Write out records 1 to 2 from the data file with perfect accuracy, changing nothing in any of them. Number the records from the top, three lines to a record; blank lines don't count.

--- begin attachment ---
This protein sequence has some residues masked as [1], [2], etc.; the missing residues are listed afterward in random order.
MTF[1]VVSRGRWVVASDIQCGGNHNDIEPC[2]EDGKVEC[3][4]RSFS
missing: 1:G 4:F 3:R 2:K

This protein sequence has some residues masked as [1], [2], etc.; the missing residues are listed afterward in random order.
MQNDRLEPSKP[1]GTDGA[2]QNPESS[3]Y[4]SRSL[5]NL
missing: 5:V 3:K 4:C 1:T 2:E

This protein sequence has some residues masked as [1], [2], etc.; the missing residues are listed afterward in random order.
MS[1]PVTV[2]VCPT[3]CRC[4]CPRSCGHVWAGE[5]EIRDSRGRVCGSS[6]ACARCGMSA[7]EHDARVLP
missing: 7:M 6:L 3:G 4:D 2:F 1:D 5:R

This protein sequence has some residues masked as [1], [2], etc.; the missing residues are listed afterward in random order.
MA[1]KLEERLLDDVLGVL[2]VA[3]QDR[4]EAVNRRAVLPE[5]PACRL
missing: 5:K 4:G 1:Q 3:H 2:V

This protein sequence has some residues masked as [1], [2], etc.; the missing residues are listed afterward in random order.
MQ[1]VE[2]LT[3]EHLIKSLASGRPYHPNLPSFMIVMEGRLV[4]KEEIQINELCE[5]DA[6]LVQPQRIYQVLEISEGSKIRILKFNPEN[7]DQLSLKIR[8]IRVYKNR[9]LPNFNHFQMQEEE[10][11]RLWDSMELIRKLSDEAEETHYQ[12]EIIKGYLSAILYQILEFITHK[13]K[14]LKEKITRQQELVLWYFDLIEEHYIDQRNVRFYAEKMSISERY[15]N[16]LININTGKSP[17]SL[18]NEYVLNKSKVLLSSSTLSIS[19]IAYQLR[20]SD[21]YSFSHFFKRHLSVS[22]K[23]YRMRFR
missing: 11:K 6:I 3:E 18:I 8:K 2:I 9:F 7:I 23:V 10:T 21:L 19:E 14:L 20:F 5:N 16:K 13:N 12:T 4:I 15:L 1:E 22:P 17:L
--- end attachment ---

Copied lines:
This protein sequence has some residues masked as [1], [2], etc.; the missing residues are listed afterward in random order.
MTF[1]VVSRGRWVVASDIQCGGNHNDIEPC[2]EDGKVEC[3][4]RSFS
missing: 1:G 4:F 3:R 2:K

This protein sequence has some residues masked as [1], [2], etc.; the missing residues are listed afterward in random order.
MQNDRLEPSKP[1]GTDGA[2]QNPESS[3]Y[4]SRSL[5]NL
missing: 5:V 3:K 4:C 1:T 2:E